The Other Gandhi

The Other Gandhi

~ Tanvi Surti ‘12

The name Gandhi inspires several emotions in Indians – respect, reverence and confidence. Whether it be the Mahatma himself or Indira Gandhi, Rajiv Gandhi or Rahul Gandhi – there are immediate assumptions made about their level of education, their upbringing, their ability to lead and their patriotism (with the notable exception of Indira Gandhi, but she holds her own as a pre-independence freedom fighter). But most importantly, the name Gandhi inspires the assumption that he/she shall in no way be associated with any religious politics, which is characteristic of the BJP/RSS family. They will not be associated with any controversy surrounding Hindu-Muslim riots nor would they not make any inflammatory comment about a minority.

The Gandhis, in short, have never been Hindu fanatics.

But this changed on the morning of March 16th when the country woke up to the baby-face of Varun Gandhi splashed all over media channels. Varun Gandhi is the third grandson of Indira Gandhi and the great grandson of Jawaharlal Nehru, India’s first Prime Minister. He is an upcoming politician and is contesting a seat in the upcoming House of Commons (Lok Sabha) elections in India.

Varun Gandhi’s political career jump-started with the unconventional choice of joining the BJP unlike his ancestors who have always been a part of the Indian National Congress. Sadly, Varun Gandhi’s rebellion against his family does not end there. Unlike his great grandfather, who was the spokesperson for secularism in India and unlike his namesake – Mahatma Gandhi, who was the epitome of religious tolerance, Varun Gandhi set himself firmly under the umbrella of Hindu politics at the age of 25. He has vehemently defended the BJP around controversies such as their involvement in the 2002 Gujarat riots and their association with the extremist RSS family (a party which had bred Mahatma Gandhi’s assassins). He has also pledged support for the BJP around the Ayodhya land controversy – a land which was previously occupied by a mosque but is now a site of dispute due to claims that it should be replaced by a temple due to religious significance of the land (Ayodhya being the kingdom of Lord Ram according to Hindu mythology).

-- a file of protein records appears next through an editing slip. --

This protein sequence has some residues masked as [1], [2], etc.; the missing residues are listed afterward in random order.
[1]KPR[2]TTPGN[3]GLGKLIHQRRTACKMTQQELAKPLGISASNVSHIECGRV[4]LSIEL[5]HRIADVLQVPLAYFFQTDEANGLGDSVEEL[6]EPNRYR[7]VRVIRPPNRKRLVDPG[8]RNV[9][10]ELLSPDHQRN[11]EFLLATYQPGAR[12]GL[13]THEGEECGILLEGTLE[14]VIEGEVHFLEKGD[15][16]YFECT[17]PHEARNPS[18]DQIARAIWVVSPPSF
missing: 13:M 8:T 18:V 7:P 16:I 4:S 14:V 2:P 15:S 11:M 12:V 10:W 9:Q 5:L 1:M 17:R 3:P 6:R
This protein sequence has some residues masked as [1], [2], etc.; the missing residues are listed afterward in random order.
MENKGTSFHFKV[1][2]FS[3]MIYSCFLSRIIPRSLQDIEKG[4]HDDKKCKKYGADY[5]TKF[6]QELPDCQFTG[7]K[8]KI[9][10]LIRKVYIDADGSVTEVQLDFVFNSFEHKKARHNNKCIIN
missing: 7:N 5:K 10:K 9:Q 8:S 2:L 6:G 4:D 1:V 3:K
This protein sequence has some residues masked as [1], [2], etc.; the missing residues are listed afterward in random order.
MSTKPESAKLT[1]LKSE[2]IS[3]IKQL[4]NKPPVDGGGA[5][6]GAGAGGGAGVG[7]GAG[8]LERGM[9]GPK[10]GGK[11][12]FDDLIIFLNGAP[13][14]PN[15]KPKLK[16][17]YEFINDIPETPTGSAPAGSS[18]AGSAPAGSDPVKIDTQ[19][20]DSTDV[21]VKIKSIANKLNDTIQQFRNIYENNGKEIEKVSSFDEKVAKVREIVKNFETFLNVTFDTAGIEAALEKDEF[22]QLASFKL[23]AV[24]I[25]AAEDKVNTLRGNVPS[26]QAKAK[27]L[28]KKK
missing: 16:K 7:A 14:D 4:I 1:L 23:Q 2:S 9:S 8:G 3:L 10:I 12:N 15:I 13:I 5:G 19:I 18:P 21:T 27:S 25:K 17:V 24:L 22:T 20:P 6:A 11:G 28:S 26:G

However, the incident which catapulted Mr. Gandhi to national attention happened on March 16th while he was touring a rural area in central India. While Varun Gandhi has always advocated Hindu identity, this particular speech was exceptionally derogatory towards Muslims. While most of his speech included expletives directed towards Muslims which had to be edited out by news channels, the message he was trying to convey came loud and clear – young Mr. Gandhi is the new poster boy for Hindutva.

The highlight of the speech was the claim that if any Muslim did as much as raise a hand on a Hindu, he will personally cut it off. The immediate political reaction in BJP and Congress circles registered shock. Mr. Gandhi too, seemed taken aback at the media attention to his speeches –his speech was only intended for rural extremists, not urban India.

Stepping over the blatant hypocrisy, Gandhi’s insensitive and irresponsible comments could have snowballed into another Godra-aftermath. But perhaps sparking riots is just another day’s work for Varun Gandhi. An immediate court case was registered against Gandhi while the nation still reels in shock. Varun Gandhi was detained in prison and awaits trial.

Extremist politicians are not new in Indian politics. For a generation which has seen the likes of Narendra Modi, Raj Thackeray and L.K. Advani, this is yet another politician who targets minorities. However, what is most saddening about this incident is its redefinition of the name ‘Gandhi’ in Indian politics.

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